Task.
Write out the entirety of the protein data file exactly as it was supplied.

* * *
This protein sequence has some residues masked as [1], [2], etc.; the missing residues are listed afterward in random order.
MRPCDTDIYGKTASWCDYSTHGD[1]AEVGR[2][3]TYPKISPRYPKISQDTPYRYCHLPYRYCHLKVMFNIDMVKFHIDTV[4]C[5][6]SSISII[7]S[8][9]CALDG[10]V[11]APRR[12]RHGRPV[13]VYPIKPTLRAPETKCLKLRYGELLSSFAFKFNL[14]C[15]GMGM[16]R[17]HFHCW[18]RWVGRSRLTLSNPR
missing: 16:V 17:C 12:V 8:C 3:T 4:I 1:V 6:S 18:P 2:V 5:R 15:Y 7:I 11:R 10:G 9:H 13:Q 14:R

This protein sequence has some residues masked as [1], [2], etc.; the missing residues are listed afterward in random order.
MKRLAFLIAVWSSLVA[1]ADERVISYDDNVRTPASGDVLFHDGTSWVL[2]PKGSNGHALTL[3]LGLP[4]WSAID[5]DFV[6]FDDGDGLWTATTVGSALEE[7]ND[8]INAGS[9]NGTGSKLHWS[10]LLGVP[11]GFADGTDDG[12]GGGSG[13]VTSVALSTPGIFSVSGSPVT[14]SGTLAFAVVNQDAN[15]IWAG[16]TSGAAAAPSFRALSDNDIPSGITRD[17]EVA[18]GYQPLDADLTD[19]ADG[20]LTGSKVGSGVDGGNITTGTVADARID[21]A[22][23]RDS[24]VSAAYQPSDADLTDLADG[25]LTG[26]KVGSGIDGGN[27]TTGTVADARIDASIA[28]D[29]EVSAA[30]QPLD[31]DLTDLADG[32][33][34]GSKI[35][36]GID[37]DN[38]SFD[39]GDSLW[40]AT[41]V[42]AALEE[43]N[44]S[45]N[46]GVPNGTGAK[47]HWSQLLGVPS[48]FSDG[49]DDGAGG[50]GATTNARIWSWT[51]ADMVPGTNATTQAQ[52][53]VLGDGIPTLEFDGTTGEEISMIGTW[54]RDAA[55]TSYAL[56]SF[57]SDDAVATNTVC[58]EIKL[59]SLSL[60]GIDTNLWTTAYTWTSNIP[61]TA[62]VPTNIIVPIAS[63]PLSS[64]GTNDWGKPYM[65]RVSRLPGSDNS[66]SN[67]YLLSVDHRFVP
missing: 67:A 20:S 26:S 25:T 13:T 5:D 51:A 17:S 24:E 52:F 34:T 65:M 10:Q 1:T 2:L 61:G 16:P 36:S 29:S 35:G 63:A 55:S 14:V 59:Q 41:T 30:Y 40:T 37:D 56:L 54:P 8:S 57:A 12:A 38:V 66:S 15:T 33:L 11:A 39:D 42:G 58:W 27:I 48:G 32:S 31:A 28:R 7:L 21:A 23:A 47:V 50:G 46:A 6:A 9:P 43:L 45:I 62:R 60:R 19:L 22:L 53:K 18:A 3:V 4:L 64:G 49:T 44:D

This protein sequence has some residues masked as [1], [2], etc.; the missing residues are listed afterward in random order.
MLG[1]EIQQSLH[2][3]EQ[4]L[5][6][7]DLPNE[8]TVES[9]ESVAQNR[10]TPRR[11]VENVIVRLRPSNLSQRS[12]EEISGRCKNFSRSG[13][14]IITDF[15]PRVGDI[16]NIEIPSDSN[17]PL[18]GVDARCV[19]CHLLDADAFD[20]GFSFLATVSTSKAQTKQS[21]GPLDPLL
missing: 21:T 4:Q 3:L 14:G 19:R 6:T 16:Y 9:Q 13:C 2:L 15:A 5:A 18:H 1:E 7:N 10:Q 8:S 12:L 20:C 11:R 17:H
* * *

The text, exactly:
This protein sequence has some residues masked as [1], [2], etc.; the missing residues are listed afterward in random order.
MRPCDTDIYGKTASWCDYSTHGD[1]AEVGR[2][3]TYPKISPRYPKISQDTPYRYCHLPYRYCHLKVMFNIDMVKFHIDTV[4]C[5][6]SSISII[7]S[8][9]CALDG[10]V[11]APRR[12]RHGRPV[13]VYPIKPTLRAPETKCLKLRYGELLSSFAFKFNL[14]C[15]GMGM[16]R[17]HFHCW[18]RWVGRSRLTLSNPR
missing: 16:V 17:C 12:V 8:C 3:T 4:I 1:V 6:S 18:P 2:V 5:R 15:Y 7:I 11:R 10:G 9:H 13:Q 14:R

This protein sequence has some residues masked as [1], [2], etc.; the missing residues are listed afterward in random order.
MKRLAFLIAVWSSLVA[1]ADERVISYDDNVRTPASGDVLFHDGTSWVL[2]PKGSNGHALTL[3]LGLP[4]WSAID[5]DFV[6]FDDGDGLWTATTVGSALEE[7]ND[8]INAGS[9]NGTGSKLHWS[10]LLGVP[11]GFADGTDDG[12]GGGSG[13]VTSVALSTPGIFSVSGSPVT[14]SGTLAFAVVNQDAN[15]IWAG[16]TSGAAAAPSFRALSDNDIPSGITRD[17]EVA[18]GYQPLDADLTD[19]ADG[20]LTGSKVGSGVDGGNITTGTVADARID[21]A[22][23]RDS[24]VSAAYQPSDADLTDLADG[25]LTG[26]KVGSGIDGGN[27]TTGTVADARIDASIA[28]D[29]EVSAA[30]QPLD[31]DLTDLADG[32][33][34]GSKI[35][36]GID[37]DN[38]SFD[39]GDSLW[40]AT[41]V[42]AALEE[43]N[44]S[45]N[46]GVPNGTGAK[47]HWSQLLGVPS[48]FSDG[49]DDGAGG[50]GATTNARIWSWT[51]ADMVPGTNATTQAQ[52][53]VLGDGIPTLEFDGTTGEEISMIGTW[54]RDAA[55]TSYAL[56]SF[57]SDDAVATNTVC[58]EIKL[59]SLSL[60]GIDTNLWTTAYTWTSNIP[61]TA[62]VPTNIIVPIAS[63]PLSS[64]GTNDWGKPYM[65]RVSRLPGSDNS[66]SN[67]YLLSVDHRFVP
missing: 67:A 20:S 26:S 25:T 13:T 5:D 51:A 17:S 24:E 52:F 34:T 65:M 10:Q 1:T 2:L 61:G 16:P 36:S 29:S 35:G 63:A 55:S 14:V 59:Q 41:T 30:Y 40:T 37:D 56:L 54:P 8:S 57:A 12:A 38:V 66:S 15:T 33:L 11:A 39:D 42:G 58:W 27:I 48:G 32:S 31:A 28:R 7:L 21:A 23:A 47:V 50:G 46:A 6:A 9:P 43:L 45:I 62:R 60:R 19:L 22:L 53:K 18:A 3:V 4:L 64:G 49:T 44:D

This protein sequence has some residues masked as [1], [2], etc.; the missing residues are listed afterward in random order.
MLG[1]EIQQSLH[2][3]EQ[4]L[5][6][7]DLPNE[8]TVES[9]ESVAQNR[10]TPRR[11]VENVIVRLRPSNLSQRS[12]EEISGRCKNFSRSG[13][14]IITDF[15]PRVGDI[16]NIEIPSDSN[17]PL[18]GVDARCV[19]CHLLDADAFD[20]GFSFLATVSTSKAQTKQS[21]GPLDPLL
missing: 21:T 4:Q 3:L 14:G 19:R 6:T 16:Y 9:Q 13:C 2:L 15:A 5:A 18:H 1:E 7:N 10:Q 8:S 12:L 20:C 11:R 17:H